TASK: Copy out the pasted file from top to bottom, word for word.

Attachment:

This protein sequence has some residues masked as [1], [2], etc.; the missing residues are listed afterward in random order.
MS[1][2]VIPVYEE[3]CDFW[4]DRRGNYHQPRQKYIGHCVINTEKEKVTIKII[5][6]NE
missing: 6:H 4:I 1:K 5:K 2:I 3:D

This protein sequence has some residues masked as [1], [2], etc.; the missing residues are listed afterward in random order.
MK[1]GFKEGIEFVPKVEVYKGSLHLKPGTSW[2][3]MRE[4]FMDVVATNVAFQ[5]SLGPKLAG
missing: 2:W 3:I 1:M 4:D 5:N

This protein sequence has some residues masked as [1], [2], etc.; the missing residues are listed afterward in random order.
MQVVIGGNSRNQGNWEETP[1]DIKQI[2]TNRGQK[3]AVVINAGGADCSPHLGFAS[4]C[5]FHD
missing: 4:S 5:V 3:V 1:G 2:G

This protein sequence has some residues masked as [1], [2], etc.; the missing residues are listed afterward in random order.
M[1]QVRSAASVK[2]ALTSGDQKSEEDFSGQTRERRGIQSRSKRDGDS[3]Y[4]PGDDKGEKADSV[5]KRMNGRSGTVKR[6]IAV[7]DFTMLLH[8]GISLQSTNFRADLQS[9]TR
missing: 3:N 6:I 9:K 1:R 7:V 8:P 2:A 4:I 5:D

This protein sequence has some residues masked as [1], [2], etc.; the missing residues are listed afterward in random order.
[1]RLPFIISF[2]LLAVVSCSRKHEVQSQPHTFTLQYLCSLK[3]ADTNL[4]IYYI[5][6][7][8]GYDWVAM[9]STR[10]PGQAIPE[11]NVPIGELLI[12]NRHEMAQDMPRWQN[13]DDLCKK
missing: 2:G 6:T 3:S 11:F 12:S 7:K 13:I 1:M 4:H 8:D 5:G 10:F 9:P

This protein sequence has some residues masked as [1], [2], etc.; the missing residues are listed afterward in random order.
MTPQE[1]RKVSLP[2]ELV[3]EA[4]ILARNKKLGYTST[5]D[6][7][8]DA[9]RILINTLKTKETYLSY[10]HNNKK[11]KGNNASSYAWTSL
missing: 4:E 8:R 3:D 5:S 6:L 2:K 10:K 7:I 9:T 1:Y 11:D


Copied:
This protein sequence has some residues masked as [1], [2], etc.; the missing residues are listed afterward in random order.
MS[1][2]VIPVYEE[3]CDFW[4]DRRGNYHQPRQKYIGHCVINTEKEKVTIKII[5][6]NE
missing: 6:H 4:I 1:K 5:K 2:I 3:D

This protein sequence has some residues masked as [1], [2], etc.; the missing residues are listed afterward in random order.
MK[1]GFKEGIEFVPKVEVYKGSLHLKPGTSW[2][3]MRE[4]FMDVVATNVAFQ[5]SLGPKLAG
missing: 2:W 3:I 1:M 4:D 5:N

This protein sequence has some residues masked as [1], [2], etc.; the missing residues are listed afterward in random order.
MQVVIGGNSRNQGNWEETP[1]DIKQI[2]TNRGQK[3]AVVINAGGADCSPHLGFAS[4]C[5]FHD
missing: 4:S 5:V 3:V 1:G 2:G

This protein sequence has some residues masked as [1], [2], etc.; the missing residues are listed afterward in random order.
M[1]QVRSAASVK[2]ALTSGDQKSEEDFSGQTRERRGIQSRSKRDGDS[3]Y[4]PGDDKGEKADSV[5]KRMNGRSGTVKR[6]IAV[7]DFTMLLH[8]GISLQSTNFRADLQS[9]TR
missing: 3:N 6:I 9:K 1:R 7:V 8:P 2:A 4:I 5:D

This protein sequence has some residues masked as [1], [2], etc.; the missing residues are listed afterward in random order.
[1]RLPFIISF[2]LLAVVSCSRKHEVQSQPHTFTLQYLCSLK[3]ADTNL[4]IYYI[5][6][7][8]GYDWVAM[9]STR[10]PGQAIPE[11]NVPIGELLI[12]NRHEMAQDMPRWQN[13]DDLCKK
missing: 2:G 6:T 3:S 11:F 12:S 7:K 13:I 1:M 4:H 8:D 5:G 10:F 9:P

This protein sequence has some residues masked as [1], [2], etc.; the missing residues are listed afterward in random order.
MTPQE[1]RKVSLP[2]ELV[3]EA[4]ILARNKKLGYTST[5]D[6][7][8]DA[9]RILINTLKTKETYLSY[10]HNNKK[11]KGNNASSYAWTSL
missing: 4:E 8:R 3:D 5:S 6:L 2:K 10:K 7:I 9:T 1:Y 11:D